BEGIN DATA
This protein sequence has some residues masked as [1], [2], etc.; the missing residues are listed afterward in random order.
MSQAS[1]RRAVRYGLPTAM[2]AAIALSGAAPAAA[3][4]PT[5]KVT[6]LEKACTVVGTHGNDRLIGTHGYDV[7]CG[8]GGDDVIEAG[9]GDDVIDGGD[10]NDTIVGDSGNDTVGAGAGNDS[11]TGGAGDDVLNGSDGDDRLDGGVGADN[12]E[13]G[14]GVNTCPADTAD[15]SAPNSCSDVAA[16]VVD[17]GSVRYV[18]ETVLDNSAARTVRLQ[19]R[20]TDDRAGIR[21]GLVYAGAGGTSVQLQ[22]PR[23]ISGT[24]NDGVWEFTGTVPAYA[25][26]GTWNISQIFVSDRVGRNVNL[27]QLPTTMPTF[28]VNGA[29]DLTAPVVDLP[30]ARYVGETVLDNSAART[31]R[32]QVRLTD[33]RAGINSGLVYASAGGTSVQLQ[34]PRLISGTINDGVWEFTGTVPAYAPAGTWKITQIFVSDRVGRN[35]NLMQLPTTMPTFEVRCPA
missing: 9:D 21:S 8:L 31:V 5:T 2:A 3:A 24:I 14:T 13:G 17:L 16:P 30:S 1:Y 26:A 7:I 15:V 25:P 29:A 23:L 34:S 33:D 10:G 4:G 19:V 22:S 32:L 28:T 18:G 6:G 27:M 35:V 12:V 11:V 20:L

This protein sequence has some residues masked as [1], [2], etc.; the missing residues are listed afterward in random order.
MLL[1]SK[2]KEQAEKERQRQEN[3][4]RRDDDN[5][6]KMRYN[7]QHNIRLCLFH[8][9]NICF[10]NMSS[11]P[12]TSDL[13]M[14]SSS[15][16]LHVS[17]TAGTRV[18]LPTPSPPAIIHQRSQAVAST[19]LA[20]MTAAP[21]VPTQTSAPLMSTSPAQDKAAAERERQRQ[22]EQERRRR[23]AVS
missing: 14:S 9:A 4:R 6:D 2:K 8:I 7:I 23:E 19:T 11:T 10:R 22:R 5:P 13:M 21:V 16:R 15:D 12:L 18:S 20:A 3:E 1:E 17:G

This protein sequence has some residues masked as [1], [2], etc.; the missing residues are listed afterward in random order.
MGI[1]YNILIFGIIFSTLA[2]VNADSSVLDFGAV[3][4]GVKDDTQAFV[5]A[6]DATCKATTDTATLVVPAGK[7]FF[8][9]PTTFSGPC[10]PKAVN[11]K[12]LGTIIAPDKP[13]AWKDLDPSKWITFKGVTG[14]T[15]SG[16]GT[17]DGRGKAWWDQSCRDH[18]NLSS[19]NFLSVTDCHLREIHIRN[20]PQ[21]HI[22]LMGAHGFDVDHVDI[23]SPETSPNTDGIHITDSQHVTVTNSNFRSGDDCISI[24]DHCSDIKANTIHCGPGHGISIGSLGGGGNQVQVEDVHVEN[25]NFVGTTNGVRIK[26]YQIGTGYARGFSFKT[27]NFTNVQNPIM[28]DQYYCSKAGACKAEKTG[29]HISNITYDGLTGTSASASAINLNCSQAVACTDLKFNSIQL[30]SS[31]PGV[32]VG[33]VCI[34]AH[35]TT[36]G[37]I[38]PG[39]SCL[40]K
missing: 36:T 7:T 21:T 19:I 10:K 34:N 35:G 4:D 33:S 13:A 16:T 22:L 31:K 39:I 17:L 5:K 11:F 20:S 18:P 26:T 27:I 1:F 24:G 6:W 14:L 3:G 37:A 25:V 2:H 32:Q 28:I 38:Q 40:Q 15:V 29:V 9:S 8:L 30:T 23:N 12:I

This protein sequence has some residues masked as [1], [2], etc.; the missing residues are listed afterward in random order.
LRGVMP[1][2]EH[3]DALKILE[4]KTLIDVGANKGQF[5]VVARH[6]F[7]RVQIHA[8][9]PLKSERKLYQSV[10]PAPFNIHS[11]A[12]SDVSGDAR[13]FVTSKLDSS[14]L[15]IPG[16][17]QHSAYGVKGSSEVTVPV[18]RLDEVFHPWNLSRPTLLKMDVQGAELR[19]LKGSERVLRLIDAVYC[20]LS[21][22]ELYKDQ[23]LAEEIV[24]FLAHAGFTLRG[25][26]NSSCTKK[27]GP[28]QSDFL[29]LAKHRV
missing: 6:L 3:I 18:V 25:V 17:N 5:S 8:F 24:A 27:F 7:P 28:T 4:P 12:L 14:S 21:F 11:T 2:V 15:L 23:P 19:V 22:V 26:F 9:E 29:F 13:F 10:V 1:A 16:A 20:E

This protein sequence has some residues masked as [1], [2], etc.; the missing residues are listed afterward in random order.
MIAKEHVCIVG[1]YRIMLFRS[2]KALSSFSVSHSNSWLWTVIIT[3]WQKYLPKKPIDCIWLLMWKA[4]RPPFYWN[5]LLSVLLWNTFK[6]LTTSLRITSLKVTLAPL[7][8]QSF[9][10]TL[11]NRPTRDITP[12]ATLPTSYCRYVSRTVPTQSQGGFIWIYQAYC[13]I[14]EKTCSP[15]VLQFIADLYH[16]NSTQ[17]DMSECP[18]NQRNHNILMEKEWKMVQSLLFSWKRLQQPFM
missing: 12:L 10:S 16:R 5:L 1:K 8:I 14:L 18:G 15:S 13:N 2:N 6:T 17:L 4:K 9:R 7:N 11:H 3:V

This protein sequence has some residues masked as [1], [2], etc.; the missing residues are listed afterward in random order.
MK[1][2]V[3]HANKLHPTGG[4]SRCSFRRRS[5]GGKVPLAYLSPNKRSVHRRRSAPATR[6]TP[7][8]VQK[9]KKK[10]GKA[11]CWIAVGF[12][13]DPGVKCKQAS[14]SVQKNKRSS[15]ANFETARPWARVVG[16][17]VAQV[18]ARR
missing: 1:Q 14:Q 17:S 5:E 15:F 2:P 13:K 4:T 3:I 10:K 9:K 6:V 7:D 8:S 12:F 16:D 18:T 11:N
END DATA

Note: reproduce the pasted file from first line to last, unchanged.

This protein sequence has some residues masked as [1], [2], etc.; the missing residues are listed afterward in random order.
MSQAS[1]RRAVRYGLPTAM[2]AAIALSGAAPAAA[3][4]PT[5]KVT[6]LEKACTVVGTHGNDRLIGTHGYDV[7]CG[8]GGDDVIEAG[9]GDDVIDGGD[10]NDTIVGDSGNDTVGAGAGNDS[11]TGGAGDDVLNGSDGDDRLDGGVGADN[12]E[13]G[14]GVNTCPADTAD[15]SAPNSCSDVAA[16]VVD[17]GSVRYV[18]ETVLDNSAARTVRLQ[19]R[20]TDDRAGIR[21]GLVYAGAGGTSVQLQ[22]PR[23]ISGT[24]NDGVWEFTGTVPAYA[25][26]GTWNISQIFVSDRVGRNVNL[27]QLPTTMPTF[28]VNGA[29]DLTAPVVDLP[30]ARYVGETVLDNSAART[31]R[32]QVRLTD[33]RAGINSGLVYASAGGTSVQLQ[34]PRLISGTINDGVWEFTGTVPAYAPAGTWKITQIFVSDRVGRN[35]NLMQLPTTMPTFEVRCPA
missing: 9:D 21:S 8:L 31:V 5:T 2:A 3:A 24:I 14:T 13:G 17:L 16:P 30:S 1:Y 26:A 7:I 15:V 25:P 29:A 23:L 34:S 33:D 10:G 4:G 19:V 22:S 32:L 28:T 18:G 6:G 27:M 35:V 12:V 11:V 20:L

This protein sequence has some residues masked as [1], [2], etc.; the missing residues are listed afterward in random order.
MLL[1]SK[2]KEQAEKERQRQEN[3][4]RRDDDN[5][6]KMRYN[7]QHNIRLCLFH[8][9]NICF[10]NMSS[11]P[12]TSDL[13]M[14]SSS[15][16]LHVS[17]TAGTRV[18]LPTPSPPAIIHQRSQAVAST[19]LA[20]MTAAP[21]VPTQTSAPLMSTSPAQDKAAAERERQRQ[22]EQERRRR[23]AVS
missing: 14:S 9:A 4:R 6:D 2:K 8:I 7:I 23:E 19:T 11:T 10:R 22:R 5:P 13:M 21:V 16:R 15:D 12:L 18:S 20:A 3:E 1:E 17:G

This protein sequence has some residues masked as [1], [2], etc.; the missing residues are listed afterward in random order.
MGI[1]YNILIFGIIFSTLA[2]VNADSSVLDFGAV[3][4]GVKDDTQAFV[5]A[6]DATCKATTDTATLVVPAGK[7]FF[8][9]PTTFSGPC[10]PKAVN[11]K[12]LGTIIAPDKP[13]AWKDLDPSKWITFKGVTG[14]T[15]SG[16]GT[17]DGRGKAWWDQSCRDH[18]NLSS[19]NFLSVTDCHLREIHIRN[20]PQ[21]HI[22]LMGAHGFDVDHVDI[23]SPETSPNTDGIHITDSQHVTVTNSNFRSGDDCISI[24]DHCSDIKANTIHCGPGHGISIGSLGGGGNQVQVEDVHVEN[25]NFVGTTNGVRIK[26]YQIGTGYARGFSFKT[27]NFTNVQNPIM[28]DQYYCSKAGACKAEKTG[29]HISNITYDGLTGTSASASAINLNCSQAVACTDLKFNSIQL[30]SS[31]PGV[32]VG[33]VCI[34]AH[35]TT[36]G[37]I[38]PG[39]SCL[40]K
missing: 36:T 7:T 21:T 19:I 10:K 34:N 35:G 4:D 33:S 13:A 16:T 22:L 31:K 39:I 17:L 5:K 11:F 20:S 18:P 26:T 27:I 1:F 24:G 6:W 14:L 3:G 37:A 25:V 2:H 32:Q 28:I 38:Q 40:Q 15:V 29:V 9:S 8:L 30:T 23:N 12:I

This protein sequence has some residues masked as [1], [2], etc.; the missing residues are listed afterward in random order.
LRGVMP[1][2]EH[3]DALKILE[4]KTLIDVGANKGQF[5]VVARH[6]F[7]RVQIHA[8][9]PLKSERKLYQSV[10]PAPFNIHS[11]A[12]SDVSGDAR[13]FVTSKLDSS[14]L[15]IPG[16][17]QHSAYGVKGSSEVTVPV[18]RLDEVFHPWNLSRPTLLKMDVQGAELR[19]LKGSERVLRLIDAVYC[20]LS[21][22]ELYKDQ[23]LAEEIV[24]FLAHAGFTLRG[25][26]NSSCTKK[27]GP[28]QSDFL[29]LAKHRV
missing: 6:L 3:I 18:V 25:V 17:N 5:S 8:F 24:A 27:F 7:P 28:T 4:P 12:L 14:S 21:F 11:T 2:V 15:L 23:P 19:V 22:V 26:F 9:E 29:F 13:F 10:V 1:A 16:A 20:E

This protein sequence has some residues masked as [1], [2], etc.; the missing residues are listed afterward in random order.
MIAKEHVCIVG[1]YRIMLFRS[2]KALSSFSVSHSNSWLWTVIIT[3]WQKYLPKKPIDCIWLLMWKA[4]RPPFYWN[5]LLSVLLWNTFK[6]LTTSLRITSLKVTLAPL[7][8]QSF[9][10]TL[11]NRPTRDITP[12]ATLPTSYCRYVSRTVPTQSQGGFIWIYQAYC[13]I[14]EKTCSP[15]VLQFIADLYH[16]NSTQ[17]DMSECP[18]NQRNHNILMEKEWKMVQSLLFSWKRLQQPFM
missing: 12:L 10:S 16:R 5:L 1:K 8:I 14:L 18:G 15:S 13:N 2:N 6:T 17:L 4:K 9:R 7:N 11:H 3:V

This protein sequence has some residues masked as [1], [2], etc.; the missing residues are listed afterward in random order.
MK[1][2]V[3]HANKLHPTGG[4]SRCSFRRRS[5]GGKVPLAYLSPNKRSVHRRRSAPATR[6]TP[7][8]VQK[9]KKK[10]GKA[11]CWIAVGF[12][13]DPGVKCKQAS[14]SVQKNKRSS[15]ANFETARPWARVVG[16][17]VAQV[18]ARR
missing: 1:Q 14:Q 17:S 5:E 15:F 2:P 13:K 4:T 3:I 10:K 9:K 6:V 7:D 8:S 12:F 16:D 18:T 11:N